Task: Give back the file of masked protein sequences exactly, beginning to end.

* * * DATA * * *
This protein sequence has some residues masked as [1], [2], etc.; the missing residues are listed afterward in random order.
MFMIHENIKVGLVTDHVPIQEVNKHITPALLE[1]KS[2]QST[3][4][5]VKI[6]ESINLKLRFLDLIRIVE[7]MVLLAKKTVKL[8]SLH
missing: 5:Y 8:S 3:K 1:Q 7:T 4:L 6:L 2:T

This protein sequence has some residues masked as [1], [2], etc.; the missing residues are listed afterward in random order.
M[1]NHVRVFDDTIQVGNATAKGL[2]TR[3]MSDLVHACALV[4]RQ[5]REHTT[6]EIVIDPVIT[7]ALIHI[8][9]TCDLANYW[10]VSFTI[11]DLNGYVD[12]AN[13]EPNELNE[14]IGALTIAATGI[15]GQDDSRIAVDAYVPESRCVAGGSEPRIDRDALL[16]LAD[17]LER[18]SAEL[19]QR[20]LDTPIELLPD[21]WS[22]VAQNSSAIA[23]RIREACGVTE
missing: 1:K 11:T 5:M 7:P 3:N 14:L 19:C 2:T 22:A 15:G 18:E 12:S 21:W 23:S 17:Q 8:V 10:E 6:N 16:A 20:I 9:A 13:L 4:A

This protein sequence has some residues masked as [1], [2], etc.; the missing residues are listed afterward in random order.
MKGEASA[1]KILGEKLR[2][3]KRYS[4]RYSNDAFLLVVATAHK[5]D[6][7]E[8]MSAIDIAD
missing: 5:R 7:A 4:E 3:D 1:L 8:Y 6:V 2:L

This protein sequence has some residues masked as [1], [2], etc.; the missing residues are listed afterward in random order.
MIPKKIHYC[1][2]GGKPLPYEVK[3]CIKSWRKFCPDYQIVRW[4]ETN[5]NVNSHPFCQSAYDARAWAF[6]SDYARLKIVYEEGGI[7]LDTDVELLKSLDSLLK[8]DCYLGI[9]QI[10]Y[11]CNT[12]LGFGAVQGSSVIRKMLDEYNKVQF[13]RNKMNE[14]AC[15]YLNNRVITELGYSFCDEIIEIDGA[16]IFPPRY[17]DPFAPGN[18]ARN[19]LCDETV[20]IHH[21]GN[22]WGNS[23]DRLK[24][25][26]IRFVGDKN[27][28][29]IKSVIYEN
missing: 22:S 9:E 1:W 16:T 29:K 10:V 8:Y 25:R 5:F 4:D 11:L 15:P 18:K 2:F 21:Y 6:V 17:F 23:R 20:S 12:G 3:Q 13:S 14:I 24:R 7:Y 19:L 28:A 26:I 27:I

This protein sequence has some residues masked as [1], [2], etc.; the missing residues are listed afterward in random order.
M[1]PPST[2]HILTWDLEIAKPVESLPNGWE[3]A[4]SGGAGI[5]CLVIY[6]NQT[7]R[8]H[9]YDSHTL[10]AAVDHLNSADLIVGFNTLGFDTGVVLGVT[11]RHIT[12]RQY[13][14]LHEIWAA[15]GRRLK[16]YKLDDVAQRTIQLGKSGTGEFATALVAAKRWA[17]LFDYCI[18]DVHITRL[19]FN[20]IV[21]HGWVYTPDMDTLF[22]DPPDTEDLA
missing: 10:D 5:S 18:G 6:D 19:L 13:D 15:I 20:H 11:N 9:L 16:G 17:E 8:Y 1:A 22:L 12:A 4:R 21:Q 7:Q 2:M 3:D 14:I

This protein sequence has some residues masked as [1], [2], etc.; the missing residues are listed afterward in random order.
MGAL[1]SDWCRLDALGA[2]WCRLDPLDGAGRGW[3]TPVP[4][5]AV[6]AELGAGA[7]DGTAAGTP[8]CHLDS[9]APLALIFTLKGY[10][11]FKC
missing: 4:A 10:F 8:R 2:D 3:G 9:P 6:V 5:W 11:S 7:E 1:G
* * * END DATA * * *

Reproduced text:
This protein sequence has some residues masked as [1], [2], etc.; the missing residues are listed afterward in random order.
MFMIHENIKVGLVTDHVPIQEVNKHITPALLE[1]KS[2]QST[3][4][5]VKI[6]ESINLKLRFLDLIRIVE[7]MVLLAKKTVKL[8]SLH
missing: 5:Y 8:S 3:K 1:Q 7:T 4:L 6:L 2:T

This protein sequence has some residues masked as [1], [2], etc.; the missing residues are listed afterward in random order.
M[1]NHVRVFDDTIQVGNATAKGL[2]TR[3]MSDLVHACALV[4]RQ[5]REHTT[6]EIVIDPVIT[7]ALIHI[8][9]TCDLANYW[10]VSFTI[11]DLNGYVD[12]AN[13]EPNELNE[14]IGALTIAATGI[15]GQDDSRIAVDAYVPESRCVAGGSEPRIDRDALL[16]LAD[17]LER[18]SAEL[19]QR[20]LDTPIELLPD[21]WS[22]VAQNSSAIA[23]RIREACGVTE
missing: 1:K 11:T 5:M 7:P 3:N 14:L 19:C 2:T 22:A 15:G 18:E 12:S 21:W 23:S 17:Q 8:V 10:E 6:N 16:A 20:I 9:A 13:L 4:A

This protein sequence has some residues masked as [1], [2], etc.; the missing residues are listed afterward in random order.
MKGEASA[1]KILGEKLR[2][3]KRYS[4]RYSNDAFLLVVATAHK[5]D[6][7]E[8]MSAIDIAD
missing: 5:R 7:A 4:E 3:D 1:L 8:Y 6:V 2:L

This protein sequence has some residues masked as [1], [2], etc.; the missing residues are listed afterward in random order.
MIPKKIHYC[1][2]GGKPLPYEVK[3]CIKSWRKFCPDYQIVRW[4]ETN[5]NVNSHPFCQSAYDARAWAF[6]SDYARLKIVYEEGGI[7]LDTDVELLKSLDSLLK[8]DCYLGI[9]QI[10]Y[11]CNT[12]LGFGAVQGSSVIRKMLDEYNKVQF[13]RNKMNE[14]AC[15]YLNNRVITELGYSFCDEIIEIDGA[16]IFPPRY[17]DPFAPGN[18]ARN[19]LCDETV[20]IHH[21]GN[22]WGNS[23]DRLK[24][25][26]IRFVGDKN[27][28][29]IKSVIYEN
missing: 22:S 9:E 1:W 16:T 29:K 10:V 8:Y 25:R 5:F 4:D 11:L 15:P 18:K 2:F 21:Y 6:V 17:F 23:R 20:S 12:G 3:Q 13:S 14:I 24:R 7:Y 19:L 28:A 26:I 27:I

This protein sequence has some residues masked as [1], [2], etc.; the missing residues are listed afterward in random order.
M[1]PPST[2]HILTWDLEIAKPVESLPNGWE[3]A[4]SGGAGI[5]CLVIY[6]NQT[7]R[8]H[9]YDSHTL[10]AAVDHLNSADLIVGFNTLGFDTGVVLGVT[11]RHIT[12]RQY[13][14]LHEIWAA[15]GRRLK[16]YKLDDVAQRTIQLGKSGTGEFATALVAAKRWA[17]LFDYCI[18]DVHITRL[19]FN[20]IV[21]HGWVYTPDMDTLF[22]DPPDTEDLA
missing: 10:D 5:S 18:G 6:D 19:L 13:D 15:I 20:H 11:N 9:L 16:G 17:E 8:Y 1:A 22:L 12:A 4:R 21:Q 7:Q 2:M 3:D 14:I

This protein sequence has some residues masked as [1], [2], etc.; the missing residues are listed afterward in random order.
MGAL[1]SDWCRLDALGA[2]WCRLDPLDGAGRGW[3]TPVP[4][5]AV[6]AELGAGA[7]DGTAAGTP[8]CHLDS[9]APLALIFTLKGY[10][11]FKC
missing: 4:A 10:F 8:R 2:D 3:G 9:P 6:V 5:W 11:S 7:E 1:G